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Argentine Appeals Court: Nisman Killed as “Direct Consequence” of Investigation of Kirchner

An Argentine federal appeals court ruled that Argentine prosecutor Alberto Nisman was murdered as a “direct consequence” of his accusations of former president Cristina Fernandez de Kirchner of covering up Iran’s role in the AMIA terror attack, The Times of Israel reported Saturday.

Nisman was investigating the ties between Tehran and the Jewish community center bombing in Buenos Aires, as well as a cover up by the previous Argentine government of Iran’s role in the attack. Hezbollah, the terror group backed by Iran, carried out the attack that left 85 people dead and more than 300 wounded.

The Argentine prosecutor was found dead with a gunshot to the head in January 2015, only hours before he was set to appear before a closed session of the Argentinian Congress. Before he died, Nisman drafted arrest warrants for Kirchner and Foreign Minister Hector Timerman.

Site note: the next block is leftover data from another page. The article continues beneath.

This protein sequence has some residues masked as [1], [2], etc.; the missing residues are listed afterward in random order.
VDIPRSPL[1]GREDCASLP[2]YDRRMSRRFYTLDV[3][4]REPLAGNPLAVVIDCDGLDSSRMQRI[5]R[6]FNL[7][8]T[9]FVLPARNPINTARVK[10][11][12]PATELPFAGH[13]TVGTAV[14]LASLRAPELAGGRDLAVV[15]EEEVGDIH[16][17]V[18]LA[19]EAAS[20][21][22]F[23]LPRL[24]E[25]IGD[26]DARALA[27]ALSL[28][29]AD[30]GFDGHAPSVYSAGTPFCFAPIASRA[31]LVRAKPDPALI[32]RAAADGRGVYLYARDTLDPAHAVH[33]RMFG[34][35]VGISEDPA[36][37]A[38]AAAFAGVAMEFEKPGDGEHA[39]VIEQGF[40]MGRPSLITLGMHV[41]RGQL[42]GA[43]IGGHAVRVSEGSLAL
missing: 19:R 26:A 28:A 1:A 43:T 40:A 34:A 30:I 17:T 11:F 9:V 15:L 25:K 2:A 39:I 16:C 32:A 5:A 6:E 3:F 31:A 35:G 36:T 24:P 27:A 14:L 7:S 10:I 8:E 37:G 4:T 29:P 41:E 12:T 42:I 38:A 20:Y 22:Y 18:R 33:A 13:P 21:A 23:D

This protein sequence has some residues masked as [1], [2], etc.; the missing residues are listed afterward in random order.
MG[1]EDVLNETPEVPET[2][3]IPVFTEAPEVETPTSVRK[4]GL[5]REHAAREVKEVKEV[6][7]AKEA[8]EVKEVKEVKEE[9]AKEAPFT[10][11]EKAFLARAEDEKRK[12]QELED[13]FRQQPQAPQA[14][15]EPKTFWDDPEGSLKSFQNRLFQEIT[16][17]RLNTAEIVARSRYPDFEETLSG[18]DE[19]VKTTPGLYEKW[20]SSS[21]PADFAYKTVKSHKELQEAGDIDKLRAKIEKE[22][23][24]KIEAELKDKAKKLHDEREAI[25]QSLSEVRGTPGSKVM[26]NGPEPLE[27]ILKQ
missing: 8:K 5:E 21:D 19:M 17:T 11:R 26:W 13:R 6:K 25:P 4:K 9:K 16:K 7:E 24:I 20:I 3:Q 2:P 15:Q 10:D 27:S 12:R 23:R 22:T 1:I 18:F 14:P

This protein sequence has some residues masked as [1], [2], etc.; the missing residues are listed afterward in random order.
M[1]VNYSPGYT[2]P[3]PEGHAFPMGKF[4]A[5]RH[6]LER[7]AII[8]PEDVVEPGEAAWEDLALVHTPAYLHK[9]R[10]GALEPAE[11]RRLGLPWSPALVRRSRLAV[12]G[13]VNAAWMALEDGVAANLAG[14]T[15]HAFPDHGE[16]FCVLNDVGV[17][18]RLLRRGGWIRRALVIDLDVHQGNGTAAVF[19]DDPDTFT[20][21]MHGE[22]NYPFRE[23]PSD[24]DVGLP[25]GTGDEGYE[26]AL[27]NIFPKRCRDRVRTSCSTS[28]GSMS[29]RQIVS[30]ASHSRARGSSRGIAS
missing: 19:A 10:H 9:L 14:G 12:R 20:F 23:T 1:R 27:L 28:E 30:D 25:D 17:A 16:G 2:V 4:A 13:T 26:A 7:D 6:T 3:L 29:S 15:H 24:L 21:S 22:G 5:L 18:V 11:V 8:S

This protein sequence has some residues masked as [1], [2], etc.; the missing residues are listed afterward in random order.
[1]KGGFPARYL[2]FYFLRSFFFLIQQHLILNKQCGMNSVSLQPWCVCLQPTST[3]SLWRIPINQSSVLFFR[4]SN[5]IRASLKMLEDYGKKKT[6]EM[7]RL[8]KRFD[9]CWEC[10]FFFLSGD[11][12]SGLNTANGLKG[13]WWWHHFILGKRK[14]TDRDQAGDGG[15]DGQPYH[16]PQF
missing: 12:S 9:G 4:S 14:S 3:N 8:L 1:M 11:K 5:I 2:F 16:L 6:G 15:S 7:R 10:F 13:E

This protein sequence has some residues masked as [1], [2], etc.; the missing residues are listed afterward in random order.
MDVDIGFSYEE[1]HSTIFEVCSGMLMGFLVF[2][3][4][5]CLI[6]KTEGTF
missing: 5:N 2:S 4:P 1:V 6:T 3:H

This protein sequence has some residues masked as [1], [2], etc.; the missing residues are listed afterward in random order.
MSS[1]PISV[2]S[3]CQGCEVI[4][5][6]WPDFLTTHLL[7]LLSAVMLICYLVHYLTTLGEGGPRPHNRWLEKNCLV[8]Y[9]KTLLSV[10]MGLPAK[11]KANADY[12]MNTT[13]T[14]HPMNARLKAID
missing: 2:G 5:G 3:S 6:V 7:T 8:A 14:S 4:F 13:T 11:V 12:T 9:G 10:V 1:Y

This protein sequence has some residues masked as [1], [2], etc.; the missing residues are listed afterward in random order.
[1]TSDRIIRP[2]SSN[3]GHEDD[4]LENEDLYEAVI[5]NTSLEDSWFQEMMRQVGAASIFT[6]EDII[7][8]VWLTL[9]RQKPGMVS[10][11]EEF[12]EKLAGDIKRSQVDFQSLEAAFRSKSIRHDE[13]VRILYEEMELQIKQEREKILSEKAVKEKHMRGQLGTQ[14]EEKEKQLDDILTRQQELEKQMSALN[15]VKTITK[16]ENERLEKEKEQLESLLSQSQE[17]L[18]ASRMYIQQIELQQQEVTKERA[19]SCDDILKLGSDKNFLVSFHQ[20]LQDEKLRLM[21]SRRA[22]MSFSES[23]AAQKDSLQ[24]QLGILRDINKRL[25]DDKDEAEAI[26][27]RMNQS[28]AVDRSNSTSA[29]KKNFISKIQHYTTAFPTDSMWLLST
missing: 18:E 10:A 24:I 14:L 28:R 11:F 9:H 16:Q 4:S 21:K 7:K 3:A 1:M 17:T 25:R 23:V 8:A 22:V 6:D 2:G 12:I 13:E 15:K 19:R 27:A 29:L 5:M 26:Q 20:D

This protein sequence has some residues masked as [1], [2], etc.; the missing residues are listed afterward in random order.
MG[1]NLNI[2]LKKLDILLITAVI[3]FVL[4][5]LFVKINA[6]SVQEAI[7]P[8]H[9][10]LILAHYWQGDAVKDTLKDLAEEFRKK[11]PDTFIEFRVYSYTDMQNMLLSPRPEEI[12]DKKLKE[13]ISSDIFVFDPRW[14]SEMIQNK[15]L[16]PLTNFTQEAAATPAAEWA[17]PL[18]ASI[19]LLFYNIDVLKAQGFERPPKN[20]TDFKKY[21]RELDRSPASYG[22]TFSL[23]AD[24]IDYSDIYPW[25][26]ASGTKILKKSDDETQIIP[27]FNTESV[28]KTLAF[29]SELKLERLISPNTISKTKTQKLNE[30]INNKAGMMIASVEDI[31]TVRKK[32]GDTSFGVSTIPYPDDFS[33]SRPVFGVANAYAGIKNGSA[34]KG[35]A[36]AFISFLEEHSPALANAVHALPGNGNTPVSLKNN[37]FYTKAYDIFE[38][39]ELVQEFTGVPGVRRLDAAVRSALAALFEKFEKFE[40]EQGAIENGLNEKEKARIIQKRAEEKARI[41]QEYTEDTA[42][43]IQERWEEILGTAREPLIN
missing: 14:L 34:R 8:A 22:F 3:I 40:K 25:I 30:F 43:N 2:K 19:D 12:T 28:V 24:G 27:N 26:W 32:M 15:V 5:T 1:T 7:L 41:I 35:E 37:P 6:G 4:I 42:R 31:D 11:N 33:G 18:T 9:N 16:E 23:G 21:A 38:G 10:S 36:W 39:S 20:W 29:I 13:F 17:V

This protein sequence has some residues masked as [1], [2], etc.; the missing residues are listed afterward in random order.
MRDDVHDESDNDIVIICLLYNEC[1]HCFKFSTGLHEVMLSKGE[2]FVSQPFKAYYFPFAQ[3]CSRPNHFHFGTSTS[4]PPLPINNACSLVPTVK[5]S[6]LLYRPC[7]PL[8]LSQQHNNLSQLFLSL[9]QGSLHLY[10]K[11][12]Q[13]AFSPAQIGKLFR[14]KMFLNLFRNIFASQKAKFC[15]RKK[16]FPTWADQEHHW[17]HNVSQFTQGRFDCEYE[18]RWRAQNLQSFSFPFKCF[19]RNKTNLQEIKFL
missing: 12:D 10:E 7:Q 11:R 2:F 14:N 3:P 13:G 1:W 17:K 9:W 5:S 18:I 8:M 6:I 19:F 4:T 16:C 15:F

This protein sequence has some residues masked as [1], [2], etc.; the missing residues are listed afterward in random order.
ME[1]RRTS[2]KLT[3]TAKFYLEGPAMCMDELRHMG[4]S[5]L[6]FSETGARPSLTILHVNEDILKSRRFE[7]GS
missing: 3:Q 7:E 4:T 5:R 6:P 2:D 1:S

In its Friday ruling, the court told the lower-court judges to focus on the criminal investigation “with the speed and seriousness that such a grave fact imposes.”

In December of 2017, federal judge Julian Ercolini wrote in a 656 page ruling that the shot to the head that killed the prosecutor was not self-inflicted. The judge’s ruling also noted that Diego Lagomarsino, Nisman’s IT employee, was possibly an accessory to murder.

Nisman had accused Kirchner and other government officials of covering up Tehran’s involvement in the bombing in exchange for commercial benefits for Argentina.

There have been several reports that have ruled Nisman’s death a homicide, including a report by forensic investigators that concluded that Nisman was drugged and that at least one person forcefully held him down.

In March, it was announced that Kirchner along with eleven Kirchner officials and confidantes will face trial on charges of covering up Iran’s involvement.

[Photo: Televisión Pública Noticias /  YouTube]